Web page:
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Journal of Paleolimnology

, Volume 42, Issue 3, pp 325–341 | Cite as

A sediment record of recent nutrient loading and trophic state change in Lake Norrviken, Sweden

  • Joyanto Routh
  • Preetam Choudhary
  • Philip A. Meyers
  • Bhishm Kumar
Original Paper

Abstract

Human-induced perturbations in the Lake Norrviken catchment, Sweden, over the last 100+ years have left distinctive geochemical imprints in the sediments. Disposal of sewage, industrial, and agricultural run-off into the lake since the end of the nineteenth century changed the trophic status from eutrophic to hyper-eutrophic. The primary organic matter (OM) source in the lake is in situ algal material. Total organic carbon (TOC) concentrations increased near the mid-section of a short sediment core collected from the deepest part of the lake, reflecting elevated epilimnetic productivity and consequent hypolimnetic anoxia. Accompanying shifts to lighter stable organic C and total N isotopic compositions suggest that cyanobacterial productivity increased during this period. The distribution of pigments in the core indicates a shift in the phytoplankton community to a cyanobacteria-dominated system. Moreover, pigments confirm that N2-fixing versus non-N2-fixing phytoplankton varied depending upon the external inputs of N and P. Conditions in the lake improved after sewage input was diverted and the lake is currently mesotrophic.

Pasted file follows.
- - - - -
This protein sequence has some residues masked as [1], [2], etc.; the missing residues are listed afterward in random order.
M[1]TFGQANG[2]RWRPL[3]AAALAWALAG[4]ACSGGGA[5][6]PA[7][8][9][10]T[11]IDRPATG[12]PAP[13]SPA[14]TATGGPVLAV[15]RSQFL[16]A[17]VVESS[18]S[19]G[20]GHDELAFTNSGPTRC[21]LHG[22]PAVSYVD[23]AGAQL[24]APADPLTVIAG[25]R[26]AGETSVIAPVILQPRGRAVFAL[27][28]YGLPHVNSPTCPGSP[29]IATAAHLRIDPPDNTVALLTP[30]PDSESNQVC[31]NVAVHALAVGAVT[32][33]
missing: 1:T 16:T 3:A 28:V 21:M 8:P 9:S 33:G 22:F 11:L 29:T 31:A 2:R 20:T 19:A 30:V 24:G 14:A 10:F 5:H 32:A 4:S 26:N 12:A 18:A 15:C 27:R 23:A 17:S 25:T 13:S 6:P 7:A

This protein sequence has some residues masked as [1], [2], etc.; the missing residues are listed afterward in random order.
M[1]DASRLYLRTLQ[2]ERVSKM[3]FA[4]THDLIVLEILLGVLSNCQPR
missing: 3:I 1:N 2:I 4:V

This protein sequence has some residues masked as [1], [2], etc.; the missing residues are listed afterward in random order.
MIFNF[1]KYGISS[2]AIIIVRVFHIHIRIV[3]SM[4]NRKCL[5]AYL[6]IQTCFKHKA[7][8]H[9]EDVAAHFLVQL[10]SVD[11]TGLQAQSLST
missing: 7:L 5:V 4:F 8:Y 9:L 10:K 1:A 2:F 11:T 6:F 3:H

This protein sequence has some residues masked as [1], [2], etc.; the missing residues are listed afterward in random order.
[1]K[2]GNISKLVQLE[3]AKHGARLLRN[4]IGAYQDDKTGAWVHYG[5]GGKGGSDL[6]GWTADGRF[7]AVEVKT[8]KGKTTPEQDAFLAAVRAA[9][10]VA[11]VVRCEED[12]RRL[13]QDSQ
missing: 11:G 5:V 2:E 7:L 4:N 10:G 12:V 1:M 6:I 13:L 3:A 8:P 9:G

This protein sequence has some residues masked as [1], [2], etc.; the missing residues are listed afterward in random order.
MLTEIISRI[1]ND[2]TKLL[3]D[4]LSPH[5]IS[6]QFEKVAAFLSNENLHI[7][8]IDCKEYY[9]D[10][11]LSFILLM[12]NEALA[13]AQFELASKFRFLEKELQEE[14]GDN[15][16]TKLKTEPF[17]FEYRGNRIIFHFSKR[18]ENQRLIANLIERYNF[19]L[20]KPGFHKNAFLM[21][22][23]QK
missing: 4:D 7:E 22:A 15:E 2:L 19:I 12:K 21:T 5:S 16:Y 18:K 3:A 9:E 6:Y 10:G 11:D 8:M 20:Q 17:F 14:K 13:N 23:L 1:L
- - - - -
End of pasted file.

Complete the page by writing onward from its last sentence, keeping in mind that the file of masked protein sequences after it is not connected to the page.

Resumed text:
Keywords

Eutrophication TOC/N ratios C and N isotopes n-Alkanes Phytoplankton pigments 

Notes

Acknowledgements

We thank Gunnel Ahlgren and Ingemar Ahlgren for providing references on Lake Norrviken and discussing the lake’s early history. Supriyo Das helped with the pigment analysis. We are grateful to both reviewers for providing valuable suggestions and Mark Brenner for editorial handling. Funding for this study was provided by the J. Rickert stiftelsen and KVA to JR.

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Copyright information

© Springer Science+Business Media B.V. 2008

Authors and Affiliations

  • Joyanto Routh
    • 1
  • Preetam Choudhary
    • 2
  • Philip A. Meyers
    • 3
  • Bhishm Kumar
    • 4
  1. 1.Department of Geology and GeochemistryStockholm UniversityStockholmSweden
  2. 2.Department of Earth SciencesIndian Institute of TechnologyRoorkeeIndia
  3. 3.Department of Geological SciencesUniversity of MichiganAnn ArborUSA
  4. 4.National Institute of HydrologyRoorkeeIndia

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